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Turkey's President Recep Tayyip Erdogan, right, shakes hands with Fayez al-Sarraj, the head of Libya's internationally-recognized government, prior to their meeting in Istanbul on Jan. 12, 2020.

The Associated Press

Russian President Vladimir Putin and Turkish President Recep Tayyip Erdogan have handed France, Italy and the United States a humiliating diplomatic setback by seizing control of the tortured effort to end the Libyan civil war.

On Monday, Mr. Putin arranged a summit in Moscow that brought together the two sides in the war, which has pitted General Khalifa Haftar, leader of the eastern-based Libyan National Army, against the United Nations-backed government in Tripoli, led by Fayez al-Sarraj.

The two men were to attend the short meeting, a prelude to a weekend conference in Berlin, to forge a lasting peace agreement and set a timetable for national elections.

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Late in the day, various reports said Mr. al-Sarraj had endorsed the ceasefire but that Gen. Haftar did not meet with him and asked for more time to consider the truce. “Today we can report that some progress was made,” Russian Foreign Affairs Minister Sergey Lavrov told reporters.

Italy and France have fumbled efforts to bring the warring factions together and end a civil war that has raged virtually non-stop since 2011, when the Arab Spring spread from Tunisia to Libya and ended the regime of strongman Moammar Gadhafi. The fighting intensified last April, when Gen. Haftar’s forces swept westward in a failed bid to take Tripoli.

Lack of direction from the UN and Washington widened the diplomatic hole.

In a tweet, Emadeddin Badi, a scholar at the Middle East Institute in Washington and a fellow at the European University Institute in Florence, said the “facts of the matter are Turkey and Russia jointly called for a ceasefire – which worked. … This after 10 months of EU/U.S. idly watching Libya. … Humiliating is an understatement.”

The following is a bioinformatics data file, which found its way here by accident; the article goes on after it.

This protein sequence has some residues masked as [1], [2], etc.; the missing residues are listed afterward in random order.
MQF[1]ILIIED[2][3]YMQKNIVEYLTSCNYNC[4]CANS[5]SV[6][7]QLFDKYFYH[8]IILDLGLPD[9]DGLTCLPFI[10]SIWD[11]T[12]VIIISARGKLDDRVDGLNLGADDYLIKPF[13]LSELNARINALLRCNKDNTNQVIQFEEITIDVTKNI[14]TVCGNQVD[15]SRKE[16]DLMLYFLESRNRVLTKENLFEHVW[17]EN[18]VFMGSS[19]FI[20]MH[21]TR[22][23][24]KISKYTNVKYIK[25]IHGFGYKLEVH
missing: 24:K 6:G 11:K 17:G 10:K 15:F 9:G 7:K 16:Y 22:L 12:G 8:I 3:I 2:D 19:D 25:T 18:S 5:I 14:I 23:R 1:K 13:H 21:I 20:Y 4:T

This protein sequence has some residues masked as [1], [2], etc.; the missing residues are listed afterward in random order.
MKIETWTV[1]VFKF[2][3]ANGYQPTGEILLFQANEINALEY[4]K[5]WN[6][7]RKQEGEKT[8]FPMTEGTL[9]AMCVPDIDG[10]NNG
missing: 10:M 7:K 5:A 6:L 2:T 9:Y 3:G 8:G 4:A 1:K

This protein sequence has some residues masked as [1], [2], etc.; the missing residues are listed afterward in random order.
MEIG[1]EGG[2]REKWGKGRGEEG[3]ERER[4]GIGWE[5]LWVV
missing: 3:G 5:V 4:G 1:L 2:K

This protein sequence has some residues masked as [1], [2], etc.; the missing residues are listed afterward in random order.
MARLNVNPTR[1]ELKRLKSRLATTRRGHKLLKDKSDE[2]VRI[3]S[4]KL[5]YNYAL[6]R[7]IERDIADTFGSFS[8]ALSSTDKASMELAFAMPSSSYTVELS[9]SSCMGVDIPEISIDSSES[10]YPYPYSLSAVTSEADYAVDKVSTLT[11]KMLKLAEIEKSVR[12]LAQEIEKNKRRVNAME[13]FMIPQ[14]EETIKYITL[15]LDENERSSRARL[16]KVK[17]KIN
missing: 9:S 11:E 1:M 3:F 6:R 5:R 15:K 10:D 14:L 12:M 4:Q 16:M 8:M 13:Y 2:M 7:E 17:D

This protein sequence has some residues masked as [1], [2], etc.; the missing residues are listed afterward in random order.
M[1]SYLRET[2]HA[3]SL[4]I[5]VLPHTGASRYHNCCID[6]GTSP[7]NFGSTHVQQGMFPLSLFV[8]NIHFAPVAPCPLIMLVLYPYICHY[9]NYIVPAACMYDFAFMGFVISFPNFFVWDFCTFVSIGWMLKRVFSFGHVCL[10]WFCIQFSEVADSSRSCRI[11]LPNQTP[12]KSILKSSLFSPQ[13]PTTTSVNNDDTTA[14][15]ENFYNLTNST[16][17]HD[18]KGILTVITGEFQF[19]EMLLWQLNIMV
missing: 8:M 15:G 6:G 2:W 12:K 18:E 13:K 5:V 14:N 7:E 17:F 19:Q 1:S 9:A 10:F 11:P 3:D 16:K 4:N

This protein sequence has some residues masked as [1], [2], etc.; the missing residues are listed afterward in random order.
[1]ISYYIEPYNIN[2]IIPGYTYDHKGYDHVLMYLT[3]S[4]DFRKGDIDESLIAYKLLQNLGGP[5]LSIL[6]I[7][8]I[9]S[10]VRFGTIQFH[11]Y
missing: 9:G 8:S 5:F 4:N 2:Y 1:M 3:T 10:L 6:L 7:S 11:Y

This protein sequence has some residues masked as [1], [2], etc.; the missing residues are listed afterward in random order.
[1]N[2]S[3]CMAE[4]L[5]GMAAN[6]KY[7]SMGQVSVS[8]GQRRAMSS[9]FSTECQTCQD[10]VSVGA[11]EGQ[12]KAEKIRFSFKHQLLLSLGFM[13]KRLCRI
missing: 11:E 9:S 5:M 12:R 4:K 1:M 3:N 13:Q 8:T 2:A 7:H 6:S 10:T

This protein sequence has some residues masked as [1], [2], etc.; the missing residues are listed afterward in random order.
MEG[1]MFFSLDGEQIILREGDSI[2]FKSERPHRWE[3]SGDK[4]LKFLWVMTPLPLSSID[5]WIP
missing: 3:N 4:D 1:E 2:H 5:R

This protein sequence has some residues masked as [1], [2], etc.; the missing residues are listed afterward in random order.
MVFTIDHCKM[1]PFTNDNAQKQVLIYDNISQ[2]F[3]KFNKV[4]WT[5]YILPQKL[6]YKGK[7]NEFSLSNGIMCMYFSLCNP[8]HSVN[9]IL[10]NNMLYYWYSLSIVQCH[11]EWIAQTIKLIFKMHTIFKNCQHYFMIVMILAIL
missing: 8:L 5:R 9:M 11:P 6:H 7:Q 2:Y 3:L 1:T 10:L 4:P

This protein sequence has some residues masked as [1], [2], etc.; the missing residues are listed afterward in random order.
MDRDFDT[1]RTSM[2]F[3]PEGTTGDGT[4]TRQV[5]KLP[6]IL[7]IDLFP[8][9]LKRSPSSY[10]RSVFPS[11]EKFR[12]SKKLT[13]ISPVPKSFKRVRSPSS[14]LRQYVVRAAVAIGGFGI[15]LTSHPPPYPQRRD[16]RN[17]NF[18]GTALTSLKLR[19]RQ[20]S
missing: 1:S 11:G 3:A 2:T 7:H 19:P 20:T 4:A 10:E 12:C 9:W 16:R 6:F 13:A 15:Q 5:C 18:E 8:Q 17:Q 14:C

The ceasefire came into force on Sunday, opening the door to a diplomatic initiative that may bring the country together so it can begin reconstruction, develop its oil and gas industry – Libya is home to Africa’s biggest known oil reserves – and put an end to the human trafficking from Libyan shores that has sent thousands of migrants to their deaths in the Mediterranean.

The Russian and Turkish seizure of the Libyan file in part parallels the campaign by Russia, Turkey and Iran to dominate the scene in Syria, pushing the United States, the EU and the UN to the side. Under President Donald Trump, the U.S. seems to be disengaging from the Middle East, even as it puts enormous pressure on Iran to remove its proxies from Iraq. Last week, a U.S. drone strike killed Iran’s top general, Qassem Soleimani, bringing the two countries to the brink of war.

The U.S. has shown little interest in untangling the mess in Libya. The State Department has no presidential special envoy to Libya and, unlike Turkey and Italy, maintains its Libyan embassy in Tunis, the Tunisian capital, not in Tripoli. “Libya is the Americans’ overlooked crisis. Trump thinks Libya was Hillary Clinton’s mess,” said a diplomat whose identity The Globe and Mail is keeping confidential.

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In a joint statement on Monday, the Libyan embassies of the U.S., Italy, France, Germany and others said they welcomed the ceasefire. “We urge the parties to seize this fragile opportunity to address the key political, economic and security issues underlaying the conflict,” they said. “In the spirit of the upcoming Berlin conference, we remain committed to the sovereignty and territorial integrity of Libya, free from undue external interferences.”

The opportunistic rush to take the lead in Libya has been backed with firepower. Russian mercenaries with the privately owned Wagner Group have been fighting Gen. Haftar’s ragtag militias near Tripoli. Turkey has supplied weapons, including drones, to the government and recently sent troops to the capital. Syrian mercenaries on the Turkish payroll were reportedly ready for combat.

The Russian and Turkish geopolitical manoeuvrings in Libya have delivered the biggest blows to Italy and France. Italy backs the government in Tripoli, but France has given some support to Gen. Haftar, who also has the support of Egypt, Saudi Arabia and the United Arab Emirates.

Italy was Libya’s colonial master until the end of the Second World War and has been its biggest foreign investor since then. Eni, the Italian national oil company, pumped more than 300,000 barrels a day in Libya in 2018 and operates a natural gas pipeline between Libya and Sicily. France’s Total, one of the world’s biggest oil companies, is also a top producer there and is keen to expand its operations.

Turkey has a lot to gain by saving the official government and pushing it into a peace agreement with Gen. Haftar and his allies. In November, Ankara and Tripoli signed a maritime border agreement that, if it sticks, would give Turkey a big say in the exploration of the hydrocarbon-rich eastern Mediterranean. Greece calls the deal an intrusion on sovereignty and has threatened to take Turkey to the International Court of Justice in the Hague.

On Saturday, German Chancellor Angela Merkel announced the plans for the Libyan peace summit in Berlin. Tentatively set for Jan. 19, its representatives would include the five permanent representatives of the UN Security Council plus Italy, Germany, Egypt and the United Arab Emirates.

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